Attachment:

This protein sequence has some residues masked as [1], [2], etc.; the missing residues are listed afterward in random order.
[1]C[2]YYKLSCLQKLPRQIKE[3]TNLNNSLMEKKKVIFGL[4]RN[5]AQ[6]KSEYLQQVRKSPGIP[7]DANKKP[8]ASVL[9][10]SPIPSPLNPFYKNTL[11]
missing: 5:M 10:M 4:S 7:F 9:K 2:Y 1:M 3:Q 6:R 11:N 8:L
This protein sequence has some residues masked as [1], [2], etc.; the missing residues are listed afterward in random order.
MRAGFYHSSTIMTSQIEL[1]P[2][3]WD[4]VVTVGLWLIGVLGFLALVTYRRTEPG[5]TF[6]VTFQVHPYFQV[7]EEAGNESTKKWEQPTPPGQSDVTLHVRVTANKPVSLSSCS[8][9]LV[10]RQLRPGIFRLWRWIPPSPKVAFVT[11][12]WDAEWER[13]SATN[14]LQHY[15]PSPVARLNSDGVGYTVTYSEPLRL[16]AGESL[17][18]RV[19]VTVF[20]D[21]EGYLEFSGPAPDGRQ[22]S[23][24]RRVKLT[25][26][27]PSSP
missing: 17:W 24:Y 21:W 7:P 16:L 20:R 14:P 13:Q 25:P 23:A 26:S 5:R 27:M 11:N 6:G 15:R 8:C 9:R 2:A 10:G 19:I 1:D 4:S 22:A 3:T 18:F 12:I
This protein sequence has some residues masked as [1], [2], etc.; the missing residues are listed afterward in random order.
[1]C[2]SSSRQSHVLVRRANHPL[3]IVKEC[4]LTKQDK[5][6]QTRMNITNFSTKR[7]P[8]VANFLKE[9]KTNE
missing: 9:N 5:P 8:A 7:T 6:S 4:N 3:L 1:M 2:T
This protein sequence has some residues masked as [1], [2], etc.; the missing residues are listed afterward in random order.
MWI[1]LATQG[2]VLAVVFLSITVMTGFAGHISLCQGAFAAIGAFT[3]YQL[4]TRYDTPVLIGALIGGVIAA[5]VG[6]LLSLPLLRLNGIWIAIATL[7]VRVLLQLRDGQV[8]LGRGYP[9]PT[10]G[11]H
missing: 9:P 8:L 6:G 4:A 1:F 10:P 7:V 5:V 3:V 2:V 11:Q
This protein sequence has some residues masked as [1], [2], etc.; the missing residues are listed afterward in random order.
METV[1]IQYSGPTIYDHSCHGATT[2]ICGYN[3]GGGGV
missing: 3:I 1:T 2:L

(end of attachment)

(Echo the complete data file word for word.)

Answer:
This protein sequence has some residues masked as [1], [2], etc.; the missing residues are listed afterward in random order.
[1]C[2]YYKLSCLQKLPRQIKE[3]TNLNNSLMEKKKVIFGL[4]RN[5]AQ[6]KSEYLQQVRKSPGIP[7]DANKKP[8]ASVL[9][10]SPIPSPLNPFYKNTL[11]
missing: 5:M 10:M 4:S 7:F 9:K 2:Y 1:M 3:Q 6:R 11:N 8:L
This protein sequence has some residues masked as [1], [2], etc.; the missing residues are listed afterward in random order.
MRAGFYHSSTIMTSQIEL[1]P[2][3]WD[4]VVTVGLWLIGVLGFLALVTYRRTEPG[5]TF[6]VTFQVHPYFQV[7]EEAGNESTKKWEQPTPPGQSDVTLHVRVTANKPVSLSSCS[8][9]LV[10]RQLRPGIFRLWRWIPPSPKVAFVT[11][12]WDAEWER[13]SATN[14]LQHY[15]PSPVARLNSDGVGYTVTYSEPLRL[16]AGESL[17][18]RV[19]VTVF[20]D[21]EGYLEFSGPAPDGRQ[22]S[23][24]RRVKLT[25][26][27]PSSP
missing: 17:W 24:Y 21:W 7:P 16:L 20:R 14:P 13:Q 25:P 23:A 26:S 5:R 27:M 11:N 6:G 15:R 8:C 9:R 2:A 10:G 19:I 1:D 4:S 22:A 3:T 18:F 12:I
This protein sequence has some residues masked as [1], [2], etc.; the missing residues are listed afterward in random order.
[1]C[2]SSSRQSHVLVRRANHPL[3]IVKEC[4]LTKQDK[5][6]QTRMNITNFSTKR[7]P[8]VANFLKE[9]KTNE
missing: 9:N 5:P 8:A 7:T 6:S 4:N 3:L 1:M 2:T
This protein sequence has some residues masked as [1], [2], etc.; the missing residues are listed afterward in random order.
MWI[1]LATQG[2]VLAVVFLSITVMTGFAGHISLCQGAFAAIGAFT[3]YQL[4]TRYDTPVLIGALIGGVIAA[5]VG[6]LLSLPLLRLNGIWIAIATL[7]VRVLLQLRDGQV[8]LGRGYP[9]PT[10]G[11]H
missing: 9:P 8:L 6:G 4:A 1:F 10:P 7:V 5:V 3:V 2:V 11:Q
This protein sequence has some residues masked as [1], [2], etc.; the missing residues are listed afterward in random order.
METV[1]IQYSGPTIYDHSCHGATT[2]ICGYN[3]GGGGV
missing: 3:I 1:T 2:L